The vibe was more Key West than Patchogue: faux palm trees at the entrance, brightly painted ceramic and papier-mache tropical fish on the walls and Jimmy Buffett tunes on the sound system. Harbor Crab Co. was hopping, even on a weeknight, when we waited half an hour for a table on the floating deck overlooking an inlet of the Patchogue River.

It was dusk when we began eating. A short distance away, a double-decker LIRR train rolled past on an overpass; the deck shook briefly. A server came by offering insect repellent. We refused, but after a few swats, requested a spray bottle. One of the restaurant's owners brought it over, staying to chat a while.

"What's the she crab soup like?" we asked.

"It's creamy," he said. "A bisque. I'll bring you a sample."

That sample turned out to be a sweet and briny bowlful whose consistency was satiny, much lighter than a bisque. Another suggestion of his, crab cakes, didn't fare so well. They were crisp on the outside with a nice flavor, but the interior texture mimicked mashed potatoes. A surprise hit was the restaurant's signature appetizer of seafood "skins": potato shells filled with a melange of creamed shrimp, scallops and crab meat, topped with melted Cheddar -- one of those rare dishes that taste lots better than it sounds.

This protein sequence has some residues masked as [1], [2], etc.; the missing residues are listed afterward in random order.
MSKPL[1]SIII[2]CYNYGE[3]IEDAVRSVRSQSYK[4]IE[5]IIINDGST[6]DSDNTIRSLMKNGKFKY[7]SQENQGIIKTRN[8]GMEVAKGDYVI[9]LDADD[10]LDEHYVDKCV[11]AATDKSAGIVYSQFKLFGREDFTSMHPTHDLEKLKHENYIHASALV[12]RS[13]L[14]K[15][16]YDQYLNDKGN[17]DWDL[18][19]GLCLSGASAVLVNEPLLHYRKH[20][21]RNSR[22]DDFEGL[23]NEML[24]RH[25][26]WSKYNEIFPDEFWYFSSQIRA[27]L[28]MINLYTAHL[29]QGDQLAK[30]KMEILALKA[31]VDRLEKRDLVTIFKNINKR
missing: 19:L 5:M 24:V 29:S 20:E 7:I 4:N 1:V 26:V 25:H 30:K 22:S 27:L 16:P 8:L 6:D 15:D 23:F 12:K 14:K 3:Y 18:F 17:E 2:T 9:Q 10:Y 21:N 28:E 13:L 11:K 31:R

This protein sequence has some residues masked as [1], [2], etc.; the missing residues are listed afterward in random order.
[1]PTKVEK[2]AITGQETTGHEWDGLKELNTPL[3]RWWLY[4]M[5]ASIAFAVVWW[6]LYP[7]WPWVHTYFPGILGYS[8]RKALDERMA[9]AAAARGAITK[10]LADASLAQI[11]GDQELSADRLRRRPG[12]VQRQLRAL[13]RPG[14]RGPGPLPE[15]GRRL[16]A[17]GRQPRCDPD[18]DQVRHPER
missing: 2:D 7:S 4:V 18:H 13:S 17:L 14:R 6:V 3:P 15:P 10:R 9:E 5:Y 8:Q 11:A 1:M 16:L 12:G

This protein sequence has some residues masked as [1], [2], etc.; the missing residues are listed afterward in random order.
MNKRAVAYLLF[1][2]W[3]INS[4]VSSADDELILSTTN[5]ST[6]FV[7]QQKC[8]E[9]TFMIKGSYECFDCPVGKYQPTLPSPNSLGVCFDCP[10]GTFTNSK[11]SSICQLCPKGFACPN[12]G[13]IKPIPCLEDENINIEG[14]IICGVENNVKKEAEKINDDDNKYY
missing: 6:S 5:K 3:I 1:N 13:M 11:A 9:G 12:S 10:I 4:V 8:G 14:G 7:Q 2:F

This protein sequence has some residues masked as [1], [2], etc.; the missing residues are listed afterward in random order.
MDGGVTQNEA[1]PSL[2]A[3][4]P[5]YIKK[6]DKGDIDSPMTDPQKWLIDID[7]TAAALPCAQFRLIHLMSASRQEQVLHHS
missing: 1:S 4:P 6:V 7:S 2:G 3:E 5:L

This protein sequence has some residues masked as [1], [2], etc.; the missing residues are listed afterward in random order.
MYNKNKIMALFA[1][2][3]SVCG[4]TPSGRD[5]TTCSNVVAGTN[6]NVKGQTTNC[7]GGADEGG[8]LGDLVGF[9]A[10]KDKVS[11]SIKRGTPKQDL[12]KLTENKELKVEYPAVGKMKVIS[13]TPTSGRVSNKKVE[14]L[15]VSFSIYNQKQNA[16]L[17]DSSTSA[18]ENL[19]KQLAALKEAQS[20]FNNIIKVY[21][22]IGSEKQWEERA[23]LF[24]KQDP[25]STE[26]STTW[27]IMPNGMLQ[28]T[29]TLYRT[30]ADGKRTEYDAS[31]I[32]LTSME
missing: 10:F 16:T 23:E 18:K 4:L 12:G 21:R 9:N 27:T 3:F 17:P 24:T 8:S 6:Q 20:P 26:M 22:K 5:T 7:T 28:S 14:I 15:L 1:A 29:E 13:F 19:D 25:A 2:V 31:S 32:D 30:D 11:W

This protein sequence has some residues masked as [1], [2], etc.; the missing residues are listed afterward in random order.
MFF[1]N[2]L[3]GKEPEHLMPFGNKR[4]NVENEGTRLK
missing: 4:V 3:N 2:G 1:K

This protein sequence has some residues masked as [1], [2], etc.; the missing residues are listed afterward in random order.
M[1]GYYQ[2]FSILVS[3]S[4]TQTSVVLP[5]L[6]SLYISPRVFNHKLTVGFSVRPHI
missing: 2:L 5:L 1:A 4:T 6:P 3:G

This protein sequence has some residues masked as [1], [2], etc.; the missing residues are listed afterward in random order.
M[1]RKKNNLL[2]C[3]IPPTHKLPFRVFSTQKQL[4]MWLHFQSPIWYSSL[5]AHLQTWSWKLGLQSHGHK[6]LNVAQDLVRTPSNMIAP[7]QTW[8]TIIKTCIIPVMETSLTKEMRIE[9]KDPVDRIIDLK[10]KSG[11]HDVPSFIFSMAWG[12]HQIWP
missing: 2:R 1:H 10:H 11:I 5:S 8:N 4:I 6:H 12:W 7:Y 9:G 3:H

It was during a long lull between courses that we felt a few fine droplets of water. "It's nothing," our waitress said. Minutes later, we -- along with everyone else on the deck -- bolted indoors, barely escaping a downpour.

From our table near a bamboo wall, we admired the clever tropical decorations around us. We were happy with what was on our plates, as well. My husband's Southwest-style fried catfish was crisp, greaseless, deftly spiced. I was pleased with a shrimp platter consisting of large shellfish sauteed, New Orleans style, with tasso ham, celery, garlic and lemon in an herbal wine sauce. Best of all was a dish called Harbor seafood supreme, a spirited saute of shrimp, scallops, mussels, clams and crab meat in a garlicky lemon white-wine sauce over al dente bow-tie pasta.

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Our waitress confessed that none of the desserts had been made on premises. Her favorite, she said, was a slab of Junior's cheesecake. It was simple and satisfying, a fitting conclusion to a pleasurable evening. --Joan Reminick (8/29/07)

If you want to dock and dine, there are 10 slips and no dockage fee at Buoy 34 in the Patchogue River.